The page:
For the third year in a row, Senator Street (D-Philadelphia) attempted to offer a Unanimous Consent Resolution on the floor of the Senate recognizing June as LGBT Pride Month, and for the third year in a row, it was rejected by Senate leadership. This year was particularly important, as it also celebrated the 50th Anniversary of the Stonewall Uprising, who many in the LGBTQ+ Community recognize as the start of the modern LGBTQ+ civil rights movement.
“I was pleased to be joined by pioneers of the LGBTQ+ community on Wednesday to offer a Resolution, honoring and commemorating pride festivities in Philadelphia and across the commonwealth,” said Senator Street. “Unfortunately, Republican leadership did not see fit to allow it to proceed. However, I’m optimistic and hopeful attitudes around the commonwealth and Capital are improving, due, in no small part, to the work of our pioneers which will not be in vain. Both the LGBTQ community and allies like myself are undeterred and will continue to build upon their great legacy.”
On June 28th of 1969, the New York City police department conducted a routine raid of the Stonewall Inn bar of Greenwich Village, known throughout the community for being LGBT-friendly. As police began the forcible entry and actively harassing employees and customers, a crowd gathered outside of the bar to stand against the oppressive treatment. What commenced was a protest that lasted several days, which became the catalyst for significant mobilization to create what would become the foundation of a community that had not existed until that point – the LGBT+ Community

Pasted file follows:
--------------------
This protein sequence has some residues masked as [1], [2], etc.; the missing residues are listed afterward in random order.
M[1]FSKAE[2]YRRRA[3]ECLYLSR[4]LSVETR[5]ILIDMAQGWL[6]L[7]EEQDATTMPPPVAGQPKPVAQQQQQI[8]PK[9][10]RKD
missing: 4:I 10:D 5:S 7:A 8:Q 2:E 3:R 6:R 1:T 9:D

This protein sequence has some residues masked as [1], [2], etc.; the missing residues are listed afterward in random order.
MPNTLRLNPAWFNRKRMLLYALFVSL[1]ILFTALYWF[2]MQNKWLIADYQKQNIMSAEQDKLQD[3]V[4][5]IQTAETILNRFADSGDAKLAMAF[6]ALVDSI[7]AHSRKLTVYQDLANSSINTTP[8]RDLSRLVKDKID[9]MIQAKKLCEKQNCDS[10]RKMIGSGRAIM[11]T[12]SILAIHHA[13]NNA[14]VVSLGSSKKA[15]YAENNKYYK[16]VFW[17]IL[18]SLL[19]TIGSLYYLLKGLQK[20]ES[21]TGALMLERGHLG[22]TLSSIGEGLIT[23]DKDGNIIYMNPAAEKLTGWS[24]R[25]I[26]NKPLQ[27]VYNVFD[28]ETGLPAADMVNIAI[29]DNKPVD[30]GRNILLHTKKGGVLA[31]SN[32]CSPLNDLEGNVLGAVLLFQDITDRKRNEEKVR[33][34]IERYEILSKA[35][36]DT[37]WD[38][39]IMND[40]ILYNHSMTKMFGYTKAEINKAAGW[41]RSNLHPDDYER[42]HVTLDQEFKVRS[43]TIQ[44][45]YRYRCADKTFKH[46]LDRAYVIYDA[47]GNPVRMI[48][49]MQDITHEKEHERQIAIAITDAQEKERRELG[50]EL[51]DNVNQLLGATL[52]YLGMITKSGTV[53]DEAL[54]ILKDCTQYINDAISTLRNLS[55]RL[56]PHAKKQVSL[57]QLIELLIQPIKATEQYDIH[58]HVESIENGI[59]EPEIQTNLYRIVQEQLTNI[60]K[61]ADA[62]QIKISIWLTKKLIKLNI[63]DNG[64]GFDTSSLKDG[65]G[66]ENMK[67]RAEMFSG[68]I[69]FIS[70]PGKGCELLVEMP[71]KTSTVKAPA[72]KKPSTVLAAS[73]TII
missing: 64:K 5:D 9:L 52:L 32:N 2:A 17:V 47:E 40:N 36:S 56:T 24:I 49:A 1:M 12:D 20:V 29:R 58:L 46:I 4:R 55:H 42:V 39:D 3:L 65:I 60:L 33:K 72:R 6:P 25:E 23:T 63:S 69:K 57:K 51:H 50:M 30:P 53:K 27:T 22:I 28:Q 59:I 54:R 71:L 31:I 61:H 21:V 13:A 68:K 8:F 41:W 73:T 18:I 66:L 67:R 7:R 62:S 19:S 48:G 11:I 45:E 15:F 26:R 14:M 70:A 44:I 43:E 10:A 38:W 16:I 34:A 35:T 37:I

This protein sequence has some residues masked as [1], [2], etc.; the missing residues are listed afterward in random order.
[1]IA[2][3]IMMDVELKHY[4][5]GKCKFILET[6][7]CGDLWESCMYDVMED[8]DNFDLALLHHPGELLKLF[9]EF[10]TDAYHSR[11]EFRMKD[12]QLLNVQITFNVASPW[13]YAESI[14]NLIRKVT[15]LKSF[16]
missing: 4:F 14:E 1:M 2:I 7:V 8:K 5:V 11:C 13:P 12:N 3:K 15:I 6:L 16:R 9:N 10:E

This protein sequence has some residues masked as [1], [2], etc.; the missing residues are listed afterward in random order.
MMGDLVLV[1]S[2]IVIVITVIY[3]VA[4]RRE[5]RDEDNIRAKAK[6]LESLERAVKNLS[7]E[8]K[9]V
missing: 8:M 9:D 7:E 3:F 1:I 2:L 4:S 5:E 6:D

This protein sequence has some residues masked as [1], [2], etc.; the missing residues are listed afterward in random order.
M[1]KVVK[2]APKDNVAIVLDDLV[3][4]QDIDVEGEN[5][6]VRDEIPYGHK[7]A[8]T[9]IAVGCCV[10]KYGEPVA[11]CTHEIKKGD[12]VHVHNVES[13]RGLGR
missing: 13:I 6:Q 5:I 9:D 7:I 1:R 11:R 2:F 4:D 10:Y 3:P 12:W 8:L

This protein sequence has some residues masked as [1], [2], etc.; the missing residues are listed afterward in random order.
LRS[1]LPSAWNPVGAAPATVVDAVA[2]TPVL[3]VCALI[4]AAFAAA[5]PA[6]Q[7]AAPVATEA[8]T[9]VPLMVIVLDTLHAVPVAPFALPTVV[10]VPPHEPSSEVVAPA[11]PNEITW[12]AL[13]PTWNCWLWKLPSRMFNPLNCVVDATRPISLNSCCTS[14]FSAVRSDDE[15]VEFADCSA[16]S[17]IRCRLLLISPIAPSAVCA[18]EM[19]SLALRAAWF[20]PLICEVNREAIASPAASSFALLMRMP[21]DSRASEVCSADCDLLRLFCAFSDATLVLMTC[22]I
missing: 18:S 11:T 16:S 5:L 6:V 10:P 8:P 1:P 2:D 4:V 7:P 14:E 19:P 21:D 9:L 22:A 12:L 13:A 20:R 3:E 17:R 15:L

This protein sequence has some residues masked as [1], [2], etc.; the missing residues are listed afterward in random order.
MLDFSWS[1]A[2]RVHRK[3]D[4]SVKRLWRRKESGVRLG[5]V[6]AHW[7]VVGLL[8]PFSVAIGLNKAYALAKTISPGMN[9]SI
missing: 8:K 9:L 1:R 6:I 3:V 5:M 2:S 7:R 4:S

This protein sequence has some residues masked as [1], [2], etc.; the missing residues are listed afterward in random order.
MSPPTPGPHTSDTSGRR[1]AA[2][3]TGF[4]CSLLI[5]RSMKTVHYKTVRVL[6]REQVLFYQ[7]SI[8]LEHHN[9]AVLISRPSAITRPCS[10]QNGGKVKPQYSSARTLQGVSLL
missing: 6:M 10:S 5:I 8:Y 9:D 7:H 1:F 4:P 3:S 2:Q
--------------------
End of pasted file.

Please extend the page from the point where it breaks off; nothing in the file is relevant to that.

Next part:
Senator Street invited several LGBTQ+ pioneers and activists as guests who expressed shame that the Senate was unwilling to pass a simple resolution recognizing their lives and struggles. Those distinguished guests included:
Elizabeth Coffey- Williams, a proud trans woman who underwent gender confirmation surgery in 1972, is an accomplished artist and activist who held positions such as board member for the Rockland AIDS Care Network and co-founded and facilitated the Chrysalis Gender Group.
John James, founder of the AIDS Treatment News, and a participant of the first Annual Reminder protest in front of Independence Hall in Philadelphia on July 4th, 1965, which was organized by the East Coast Homophile Organization (ECHO) to remind people that a significant number of Americans were still denied their rights to “life, liberty, and the pursuit of happiness.”
Susan Silverman, a former activist in the Gay Liberation Front (GLF), who helped facilitate the creation of the group known as Radical Lesbians.
David Acosta, appointed by Mayor Goode Sr., appointed to the Commission of Sexual Minorities as the first Latinx man from 1985 to 1989 the first African American mayor of Philadelphia, was. He is the founder of GALAEI, a queer Latinx social justice organization, as well as a member of other esteemed organizations and collectives that merge the fields of activism, art, and empowerment.
Senator Street remains committed to introducing this resolution until it is recognized by all members of the Senate in a unanimous vote to enact it.